Mr. Remes adds, "This was a case about presidential power – the power to break free from our system of checks and balances, the power to declare the law, the power to act as judge and jury and prosecutor and rulemaker. He is not a king. That is the meaning of this decision."

The decision in Hamdan v. Rumsfeld stems from an attempt by military prosecutors to try Hamdan for allegedly conspiring to commit terrorism. Prosecutors at the terrorism prison camp at Guantanámo Bay said Hamdan was a member of Al Qaeda who served as Mr. bin Laden's personal driver. He helped deliver weapons to other Al Qaeda members and was trained in the use of rifles, handguns, and machine guns at the group's Al-Farouq camp in Afghanistan, according to commission documents.

Defense lawyers say Hamdan was just a hired driver who was captured by Afghan forces while trying to return to his family. In addition to arguing that their client had not engaged in terrorism, the lawyers also attacked the legality of the military commission process.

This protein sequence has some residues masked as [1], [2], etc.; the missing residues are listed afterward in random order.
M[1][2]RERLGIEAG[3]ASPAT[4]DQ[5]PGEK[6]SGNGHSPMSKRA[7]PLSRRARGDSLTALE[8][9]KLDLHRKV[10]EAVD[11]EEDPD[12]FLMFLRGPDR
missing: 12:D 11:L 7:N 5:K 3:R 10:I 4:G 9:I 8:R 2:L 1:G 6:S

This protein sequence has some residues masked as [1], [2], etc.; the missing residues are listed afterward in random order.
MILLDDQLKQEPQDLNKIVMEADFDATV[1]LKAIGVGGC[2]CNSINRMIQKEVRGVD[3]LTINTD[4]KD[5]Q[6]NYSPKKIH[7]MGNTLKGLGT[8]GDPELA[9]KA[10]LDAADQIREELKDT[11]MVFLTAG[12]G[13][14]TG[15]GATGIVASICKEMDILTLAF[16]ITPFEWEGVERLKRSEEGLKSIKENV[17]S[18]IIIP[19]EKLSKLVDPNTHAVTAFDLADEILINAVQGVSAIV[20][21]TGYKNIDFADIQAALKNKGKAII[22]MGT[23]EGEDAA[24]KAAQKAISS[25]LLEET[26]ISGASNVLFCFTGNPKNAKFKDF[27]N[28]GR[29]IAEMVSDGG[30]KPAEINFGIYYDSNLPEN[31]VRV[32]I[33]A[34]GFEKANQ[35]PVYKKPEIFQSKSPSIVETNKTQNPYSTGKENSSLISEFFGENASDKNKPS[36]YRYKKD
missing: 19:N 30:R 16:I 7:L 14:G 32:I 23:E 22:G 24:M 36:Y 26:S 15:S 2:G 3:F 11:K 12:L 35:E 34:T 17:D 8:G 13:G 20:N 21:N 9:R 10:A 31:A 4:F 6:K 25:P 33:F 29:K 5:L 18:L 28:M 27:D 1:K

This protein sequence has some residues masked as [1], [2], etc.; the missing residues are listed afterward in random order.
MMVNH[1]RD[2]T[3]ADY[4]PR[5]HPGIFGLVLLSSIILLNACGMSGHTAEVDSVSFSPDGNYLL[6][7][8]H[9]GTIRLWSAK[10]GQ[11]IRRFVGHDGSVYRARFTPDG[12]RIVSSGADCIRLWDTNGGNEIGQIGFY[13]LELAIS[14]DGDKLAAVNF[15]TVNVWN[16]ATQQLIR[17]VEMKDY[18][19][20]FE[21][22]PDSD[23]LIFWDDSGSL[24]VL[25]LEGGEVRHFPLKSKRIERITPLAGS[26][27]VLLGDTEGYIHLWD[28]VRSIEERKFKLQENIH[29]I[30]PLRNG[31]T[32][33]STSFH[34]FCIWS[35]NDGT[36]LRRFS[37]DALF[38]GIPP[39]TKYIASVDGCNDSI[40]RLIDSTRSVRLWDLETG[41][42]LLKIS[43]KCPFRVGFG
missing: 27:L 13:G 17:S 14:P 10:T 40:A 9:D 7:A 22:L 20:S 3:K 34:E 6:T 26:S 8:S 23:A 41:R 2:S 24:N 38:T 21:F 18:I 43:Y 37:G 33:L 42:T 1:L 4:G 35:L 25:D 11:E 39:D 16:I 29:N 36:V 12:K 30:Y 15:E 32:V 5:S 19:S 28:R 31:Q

Hamdan's trial was halted in November 2004 when a federal judge in Washington, D.C., ruled that Hamdan's trial by military commission violated US and international law. The US Court of Appeals for the District of Columbia Circuit reversed that decision, ruling in the Bush administration's favor last July. In November, the Supreme Court agreed to take up Hamdan's appeal.

Staff writer Linda Feldmann contributed to this report.